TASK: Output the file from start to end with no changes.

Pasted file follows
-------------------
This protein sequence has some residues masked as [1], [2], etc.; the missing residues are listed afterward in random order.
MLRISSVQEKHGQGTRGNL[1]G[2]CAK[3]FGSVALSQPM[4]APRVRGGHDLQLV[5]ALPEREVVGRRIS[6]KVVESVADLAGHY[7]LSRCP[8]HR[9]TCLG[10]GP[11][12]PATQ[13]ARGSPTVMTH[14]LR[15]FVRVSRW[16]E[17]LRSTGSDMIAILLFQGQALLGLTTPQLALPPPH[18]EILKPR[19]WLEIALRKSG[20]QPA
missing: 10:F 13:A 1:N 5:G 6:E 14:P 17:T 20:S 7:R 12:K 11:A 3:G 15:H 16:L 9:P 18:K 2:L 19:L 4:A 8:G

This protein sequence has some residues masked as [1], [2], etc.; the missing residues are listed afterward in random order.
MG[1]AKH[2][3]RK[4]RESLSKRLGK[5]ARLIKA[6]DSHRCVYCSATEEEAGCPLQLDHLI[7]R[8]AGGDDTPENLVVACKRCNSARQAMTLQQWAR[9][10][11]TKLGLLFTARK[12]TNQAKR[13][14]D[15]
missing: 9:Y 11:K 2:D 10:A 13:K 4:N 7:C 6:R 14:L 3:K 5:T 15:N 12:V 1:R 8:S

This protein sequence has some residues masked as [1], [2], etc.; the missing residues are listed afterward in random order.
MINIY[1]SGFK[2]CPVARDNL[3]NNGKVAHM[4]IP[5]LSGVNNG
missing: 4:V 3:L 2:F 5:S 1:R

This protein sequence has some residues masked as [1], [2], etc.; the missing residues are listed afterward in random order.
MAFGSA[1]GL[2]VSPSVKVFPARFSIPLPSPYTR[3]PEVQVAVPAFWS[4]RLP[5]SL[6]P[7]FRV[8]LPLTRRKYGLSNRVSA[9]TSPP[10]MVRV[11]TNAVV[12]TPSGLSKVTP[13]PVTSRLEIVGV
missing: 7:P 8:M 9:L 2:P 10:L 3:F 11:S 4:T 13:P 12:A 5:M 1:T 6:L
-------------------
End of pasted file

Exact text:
This protein sequence has some residues masked as [1], [2], etc.; the missing residues are listed afterward in random order.
MLRISSVQEKHGQGTRGNL[1]G[2]CAK[3]FGSVALSQPM[4]APRVRGGHDLQLV[5]ALPEREVVGRRIS[6]KVVESVADLAGHY[7]LSRCP[8]HR[9]TCLG[10]GP[11][12]PATQ[13]ARGSPTVMTH[14]LR[15]FVRVSRW[16]E[17]LRSTGSDMIAILLFQGQALLGLTTPQLALPPPH[18]EILKPR[19]WLEIALRKSG[20]QPA
missing: 10:F 13:A 1:N 5:G 6:E 14:P 17:T 20:S 7:R 12:K 11:A 3:G 15:H 16:L 9:P 18:K 2:L 19:L 4:A 8:G

This protein sequence has some residues masked as [1], [2], etc.; the missing residues are listed afterward in random order.
MG[1]AKH[2][3]RK[4]RESLSKRLGK[5]ARLIKA[6]DSHRCVYCSATEEEAGCPLQLDHLI[7]R[8]AGGDDTPENLVVACKRCNSARQAMTLQQWAR[9][10][11]TKLGLLFTARK[12]TNQAKR[13][14]D[15]
missing: 9:Y 11:K 2:D 10:A 13:K 4:N 7:C 6:R 14:L 3:K 5:T 15:N 12:V 1:R 8:S

This protein sequence has some residues masked as [1], [2], etc.; the missing residues are listed afterward in random order.
MINIY[1]SGFK[2]CPVARDNL[3]NNGKVAHM[4]IP[5]LSGVNNG
missing: 4:V 3:L 2:F 5:S 1:R

This protein sequence has some residues masked as [1], [2], etc.; the missing residues are listed afterward in random order.
MAFGSA[1]GL[2]VSPSVKVFPARFSIPLPSPYTR[3]PEVQVAVPAFWS[4]RLP[5]SL[6]P[7]FRV[8]LPLTRRKYGLSNRVSA[9]TSPP[10]MVRV[11]TNAVV[12]TPSGLSKVTP[13]PVTSRLEIVGV
missing: 7:P 8:M 9:L 2:P 10:L 3:F 11:S 4:T 13:P 12:A 5:M 1:T 6:L